Stiff pitch

The Mariners' game announcers are lacking in a certain mojo.

IF YOU HAPPENED to be in Cleveland last week (or shelled out the 10 bucks that Major League Baseball now demands for Internet broadcasts), you could have listened to WTAM, the flagship station for the Cleveland Indians, and heard broadcasters Tom Hamilton and Mike Egan chatting amiably, like two old friends, about the division series. In addition to the play-by-play, they offered smart, in-depth analysis of both teams, including, in the second game, a terrific observation about Jamie Moyer's trick of covering the pitching rubber with dirt to gain a distance advantage and a story about how Pete Vukovich did the same thing in the 1982 World Series. Their banter-a joy to listen to-was the essence of a fine baseball broadcast: an engaging and enriching conversation that unfolded and dramatized the game.

The Mariners' radio booth, by comparison, was a place of virtual estrangement. Dave Niehaus and Rick Rizzs, the two regular announcers-both booted off TV as the national networks took over televising the postseason-alternated duties every couple of innings calling the action but almost never had a conversation with the color commentator, Ron Fairly, who often didn't even seem to be there. When Rizzs was on, Fairly would flit in and out, dispensing, in his fatherly way, an occasional and obvious comment about the pitching ("Rick, all year long we've seen Lou go to the bullpen to try to shut down an inning, and that's what he's trying to do here"). Usually, he only spoke after Rizzs asked him a question directly. Rizzs himself, staying in the booth while Niehaus was doing play-by-play, wouldn't say a thing for long stretches of time, as if he were one of those shy kids the Mariners sometimes bring behind the mike as junior sportscaster. When he did speak, the words didn't enrich. Once, well into one inning of the second game, when you thought Niehaus was alone, Rizzs' voice suddenly emerged out of the radio dark, not to make a sharp comment on the game, but to sleepily mumble something about Crocodile Dundee.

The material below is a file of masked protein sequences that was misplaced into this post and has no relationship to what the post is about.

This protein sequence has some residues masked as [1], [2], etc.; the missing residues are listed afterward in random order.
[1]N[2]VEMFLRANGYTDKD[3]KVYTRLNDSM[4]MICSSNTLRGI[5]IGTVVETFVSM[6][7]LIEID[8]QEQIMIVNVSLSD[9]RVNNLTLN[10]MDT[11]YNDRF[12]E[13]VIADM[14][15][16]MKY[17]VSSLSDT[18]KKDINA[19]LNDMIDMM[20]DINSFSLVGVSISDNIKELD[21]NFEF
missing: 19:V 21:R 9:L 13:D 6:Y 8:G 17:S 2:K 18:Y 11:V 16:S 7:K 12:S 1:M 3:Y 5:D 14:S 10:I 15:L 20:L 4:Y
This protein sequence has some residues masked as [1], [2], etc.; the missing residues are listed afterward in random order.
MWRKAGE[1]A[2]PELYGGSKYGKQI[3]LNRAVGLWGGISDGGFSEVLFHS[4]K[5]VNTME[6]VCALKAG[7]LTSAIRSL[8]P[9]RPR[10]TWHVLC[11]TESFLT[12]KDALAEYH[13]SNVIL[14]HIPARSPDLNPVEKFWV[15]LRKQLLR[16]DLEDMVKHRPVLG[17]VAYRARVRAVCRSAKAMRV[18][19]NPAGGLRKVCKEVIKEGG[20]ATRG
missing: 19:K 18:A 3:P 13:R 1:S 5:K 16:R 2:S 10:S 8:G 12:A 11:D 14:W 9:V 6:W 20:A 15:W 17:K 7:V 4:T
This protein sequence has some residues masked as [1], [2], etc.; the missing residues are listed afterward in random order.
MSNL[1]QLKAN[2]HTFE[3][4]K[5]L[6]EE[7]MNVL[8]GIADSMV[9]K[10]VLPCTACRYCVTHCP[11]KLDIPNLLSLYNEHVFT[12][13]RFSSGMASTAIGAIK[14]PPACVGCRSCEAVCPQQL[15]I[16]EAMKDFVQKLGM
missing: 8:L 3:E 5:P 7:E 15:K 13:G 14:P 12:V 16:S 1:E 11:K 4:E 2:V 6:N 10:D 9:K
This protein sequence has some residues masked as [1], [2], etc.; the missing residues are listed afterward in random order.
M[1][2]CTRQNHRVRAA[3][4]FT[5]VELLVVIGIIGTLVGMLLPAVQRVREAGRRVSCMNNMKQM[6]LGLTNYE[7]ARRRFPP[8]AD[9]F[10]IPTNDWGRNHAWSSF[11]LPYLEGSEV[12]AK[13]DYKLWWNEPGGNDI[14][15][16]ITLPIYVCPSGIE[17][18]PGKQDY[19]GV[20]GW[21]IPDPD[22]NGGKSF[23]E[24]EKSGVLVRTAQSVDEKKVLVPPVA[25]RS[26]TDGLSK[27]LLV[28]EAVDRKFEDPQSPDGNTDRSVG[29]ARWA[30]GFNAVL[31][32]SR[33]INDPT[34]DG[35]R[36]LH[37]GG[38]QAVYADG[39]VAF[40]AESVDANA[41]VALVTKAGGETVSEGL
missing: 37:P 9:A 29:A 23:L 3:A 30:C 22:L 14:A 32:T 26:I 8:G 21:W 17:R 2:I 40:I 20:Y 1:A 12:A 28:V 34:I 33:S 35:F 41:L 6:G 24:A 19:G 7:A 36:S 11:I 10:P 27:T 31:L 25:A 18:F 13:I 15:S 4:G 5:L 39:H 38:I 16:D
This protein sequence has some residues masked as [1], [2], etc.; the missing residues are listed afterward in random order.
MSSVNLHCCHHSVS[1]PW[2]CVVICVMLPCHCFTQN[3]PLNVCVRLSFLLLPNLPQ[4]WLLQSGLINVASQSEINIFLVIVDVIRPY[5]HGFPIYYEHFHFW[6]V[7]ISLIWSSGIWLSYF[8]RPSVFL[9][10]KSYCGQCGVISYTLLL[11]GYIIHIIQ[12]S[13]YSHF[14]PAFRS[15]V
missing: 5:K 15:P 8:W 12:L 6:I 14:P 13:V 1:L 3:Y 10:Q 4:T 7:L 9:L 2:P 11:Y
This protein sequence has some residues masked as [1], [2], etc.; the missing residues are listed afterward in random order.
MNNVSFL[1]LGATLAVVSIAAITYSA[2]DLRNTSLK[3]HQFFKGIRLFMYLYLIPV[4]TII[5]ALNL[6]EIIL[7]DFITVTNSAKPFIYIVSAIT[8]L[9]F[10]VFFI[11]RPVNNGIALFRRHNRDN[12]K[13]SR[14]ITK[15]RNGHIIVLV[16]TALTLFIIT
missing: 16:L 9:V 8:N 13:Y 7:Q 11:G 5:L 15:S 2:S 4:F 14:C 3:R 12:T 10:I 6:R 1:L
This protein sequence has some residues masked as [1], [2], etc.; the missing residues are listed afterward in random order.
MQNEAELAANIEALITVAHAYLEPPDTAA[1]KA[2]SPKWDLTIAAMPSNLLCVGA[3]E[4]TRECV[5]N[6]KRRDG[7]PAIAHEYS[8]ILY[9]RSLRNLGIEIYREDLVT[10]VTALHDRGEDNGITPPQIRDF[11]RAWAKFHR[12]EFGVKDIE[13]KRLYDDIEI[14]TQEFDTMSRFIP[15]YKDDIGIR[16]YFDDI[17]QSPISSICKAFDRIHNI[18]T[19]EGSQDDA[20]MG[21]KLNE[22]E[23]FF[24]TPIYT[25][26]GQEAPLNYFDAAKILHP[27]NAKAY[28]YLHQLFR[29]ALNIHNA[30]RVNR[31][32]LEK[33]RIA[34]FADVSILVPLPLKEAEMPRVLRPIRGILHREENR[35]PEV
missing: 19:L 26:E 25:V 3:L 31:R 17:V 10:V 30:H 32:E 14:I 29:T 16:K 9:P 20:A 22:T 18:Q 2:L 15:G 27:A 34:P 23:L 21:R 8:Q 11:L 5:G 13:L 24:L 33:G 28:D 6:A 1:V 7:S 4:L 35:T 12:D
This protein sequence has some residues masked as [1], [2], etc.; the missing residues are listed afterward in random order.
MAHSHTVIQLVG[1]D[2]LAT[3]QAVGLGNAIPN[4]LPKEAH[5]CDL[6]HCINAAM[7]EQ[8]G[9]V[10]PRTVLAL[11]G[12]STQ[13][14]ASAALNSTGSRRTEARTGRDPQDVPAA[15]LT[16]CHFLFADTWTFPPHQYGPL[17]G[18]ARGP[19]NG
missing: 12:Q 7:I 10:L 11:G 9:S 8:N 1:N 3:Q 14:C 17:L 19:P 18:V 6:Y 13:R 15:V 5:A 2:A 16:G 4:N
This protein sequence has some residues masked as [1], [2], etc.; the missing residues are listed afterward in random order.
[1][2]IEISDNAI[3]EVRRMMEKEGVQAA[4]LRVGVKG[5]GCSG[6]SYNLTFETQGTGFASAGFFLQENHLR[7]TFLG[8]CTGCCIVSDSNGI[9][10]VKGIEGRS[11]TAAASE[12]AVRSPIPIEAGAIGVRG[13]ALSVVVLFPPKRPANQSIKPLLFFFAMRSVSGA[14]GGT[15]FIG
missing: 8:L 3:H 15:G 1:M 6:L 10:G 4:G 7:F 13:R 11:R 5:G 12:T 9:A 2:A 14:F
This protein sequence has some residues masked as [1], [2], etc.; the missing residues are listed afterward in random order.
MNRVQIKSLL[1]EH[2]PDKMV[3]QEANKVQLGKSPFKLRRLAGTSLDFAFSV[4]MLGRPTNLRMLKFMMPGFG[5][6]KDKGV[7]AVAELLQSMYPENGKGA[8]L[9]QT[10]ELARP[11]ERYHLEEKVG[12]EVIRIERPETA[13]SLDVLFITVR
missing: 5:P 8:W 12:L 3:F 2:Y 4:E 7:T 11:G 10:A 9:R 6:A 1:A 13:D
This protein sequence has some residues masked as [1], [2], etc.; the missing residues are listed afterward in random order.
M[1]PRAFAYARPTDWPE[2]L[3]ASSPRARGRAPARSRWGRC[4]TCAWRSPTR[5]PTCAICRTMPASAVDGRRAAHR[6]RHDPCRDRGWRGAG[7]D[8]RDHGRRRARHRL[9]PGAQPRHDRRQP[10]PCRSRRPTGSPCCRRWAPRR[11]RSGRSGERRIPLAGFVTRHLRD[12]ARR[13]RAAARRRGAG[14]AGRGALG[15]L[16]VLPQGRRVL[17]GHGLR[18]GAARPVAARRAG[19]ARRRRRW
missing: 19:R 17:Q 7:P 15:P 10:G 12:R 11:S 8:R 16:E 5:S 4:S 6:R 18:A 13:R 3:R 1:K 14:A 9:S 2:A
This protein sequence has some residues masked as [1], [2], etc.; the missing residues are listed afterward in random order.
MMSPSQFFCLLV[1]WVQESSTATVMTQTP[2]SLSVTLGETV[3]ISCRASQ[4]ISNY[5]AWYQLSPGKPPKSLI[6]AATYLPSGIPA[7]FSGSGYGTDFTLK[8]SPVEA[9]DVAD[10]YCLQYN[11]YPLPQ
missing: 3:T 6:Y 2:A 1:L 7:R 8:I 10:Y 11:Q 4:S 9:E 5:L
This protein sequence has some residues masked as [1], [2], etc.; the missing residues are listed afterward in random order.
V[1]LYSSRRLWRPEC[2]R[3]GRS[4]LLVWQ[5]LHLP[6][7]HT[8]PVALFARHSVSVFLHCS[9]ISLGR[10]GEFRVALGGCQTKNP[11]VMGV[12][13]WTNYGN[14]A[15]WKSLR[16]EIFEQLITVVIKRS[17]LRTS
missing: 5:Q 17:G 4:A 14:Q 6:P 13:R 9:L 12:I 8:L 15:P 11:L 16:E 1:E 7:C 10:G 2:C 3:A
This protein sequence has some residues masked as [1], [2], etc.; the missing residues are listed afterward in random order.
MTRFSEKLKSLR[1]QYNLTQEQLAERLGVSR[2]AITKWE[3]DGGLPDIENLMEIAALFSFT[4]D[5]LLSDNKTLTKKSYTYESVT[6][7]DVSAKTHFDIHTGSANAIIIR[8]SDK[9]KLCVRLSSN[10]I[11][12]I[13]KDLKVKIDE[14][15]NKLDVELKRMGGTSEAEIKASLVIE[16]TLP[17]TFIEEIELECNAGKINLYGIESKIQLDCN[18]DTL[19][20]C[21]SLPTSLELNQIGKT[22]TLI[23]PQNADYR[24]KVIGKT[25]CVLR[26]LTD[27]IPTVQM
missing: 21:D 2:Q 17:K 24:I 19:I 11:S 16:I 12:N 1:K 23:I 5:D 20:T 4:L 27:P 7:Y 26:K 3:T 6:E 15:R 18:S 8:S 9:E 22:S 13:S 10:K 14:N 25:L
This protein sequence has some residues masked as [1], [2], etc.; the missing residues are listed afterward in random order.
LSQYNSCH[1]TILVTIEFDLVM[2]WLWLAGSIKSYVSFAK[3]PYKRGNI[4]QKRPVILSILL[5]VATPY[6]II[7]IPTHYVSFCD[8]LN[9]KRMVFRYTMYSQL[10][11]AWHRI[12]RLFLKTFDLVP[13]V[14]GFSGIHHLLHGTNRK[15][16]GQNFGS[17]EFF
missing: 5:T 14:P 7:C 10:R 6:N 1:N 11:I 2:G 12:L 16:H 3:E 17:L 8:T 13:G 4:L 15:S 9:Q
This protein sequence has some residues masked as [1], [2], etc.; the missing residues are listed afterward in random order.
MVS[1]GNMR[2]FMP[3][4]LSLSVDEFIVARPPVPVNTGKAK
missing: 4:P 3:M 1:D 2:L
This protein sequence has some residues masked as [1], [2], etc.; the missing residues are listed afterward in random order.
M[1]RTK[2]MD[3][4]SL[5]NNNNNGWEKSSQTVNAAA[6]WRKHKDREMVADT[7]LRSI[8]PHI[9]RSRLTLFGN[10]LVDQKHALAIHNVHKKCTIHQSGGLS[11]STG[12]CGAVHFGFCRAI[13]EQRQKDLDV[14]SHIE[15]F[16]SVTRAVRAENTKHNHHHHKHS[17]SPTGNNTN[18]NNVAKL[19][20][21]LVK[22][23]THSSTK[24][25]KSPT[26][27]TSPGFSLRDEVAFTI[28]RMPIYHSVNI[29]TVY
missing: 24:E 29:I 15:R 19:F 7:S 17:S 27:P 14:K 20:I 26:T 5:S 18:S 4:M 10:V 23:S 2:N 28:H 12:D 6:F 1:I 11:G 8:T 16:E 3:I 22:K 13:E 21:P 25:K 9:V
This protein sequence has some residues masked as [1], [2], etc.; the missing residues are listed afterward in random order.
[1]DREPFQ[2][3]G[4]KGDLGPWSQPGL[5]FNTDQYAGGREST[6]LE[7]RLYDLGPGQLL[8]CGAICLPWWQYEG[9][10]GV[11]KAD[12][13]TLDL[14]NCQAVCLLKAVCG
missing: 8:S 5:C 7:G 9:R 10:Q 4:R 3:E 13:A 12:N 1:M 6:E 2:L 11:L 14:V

If it hadn't become clear during the regular season, it was glaringly obvious by the end of the division series: The Mariners sorely lack a decent color commentator. At a time when strategies change and intensify, it's especially disappointing not to have someone who can enliven the play-by-play with insight and dialogue, who can see beyond the obvious to give us all the drama that lies behind the action. Much of the excitement of baseball, especially in the postseason, comes from anticipating the play.

The Mariners have tried. They've hired, in fact, four color guys-Ron Fairly, Dave Henderson, Dave Valle, and now Tom Paciorek, though only Fairly made it onto the playoff roster. All former players, they still sound as if they're in tryout camp. None, except maybe Paciorek, brings a smooth, relaxed style to the booth. Too often, comments simply hang in the air like deflating balloons. (To be fair, Rizzs, with his frequent puppy-dog idolization, rarely gives his partner a chance to shuck off the stiff "former player" status.)

Paciorek, once a broadcaster for the White Sox, holds a lot of promise. Though he appeared in only about 20 broadcasts this year, his cheerful, candid intelligence seemed to delight Niehaus, who emerged from the authoritative shell that can thicken around him when he's with less experienced partners. It was a hint of a possibly great pairing.

But the problem of color commentary on the Mariners is also one of format. Most teams assign two separate crews to radio and television broadcasts, making it possible for the play-by-play/color relationship to deepen over the course of a season. But for many years, the dominance and popularity of Niehaus' voice has forced an awkward game of musical chairs: Because the Seattle TV and radio ownerships each demand that Niehaus appear on their broadcasts, he and Rizzs twice swap positions during a game, while the color commentators stay put. Though trying to please fans, the arrangement actually works against them, interrupting their emotional bond with the announcer (like one actor replacing another halfway through a play), and making it impossible for booth partners to have an evolving conversation over the course of nine innings.

Baseball, after all, is a game of conversations, of consideration, strategy, and second-guessing. The best announcing teams give us all that in the booth, too. Take Bill King and Ray Fosse, the radio voices for the A's during the series with the Yankees. They genially work off each other, layering observations and analysis in a way that never sounds slight or didactic. They're a perfect example of what's missing on KIRO.

Maybe, with a team that doesn't need much improvement, the Mariners organization can forgo player deals this off-season and instead send the scouts out looking for a good commentator or two.

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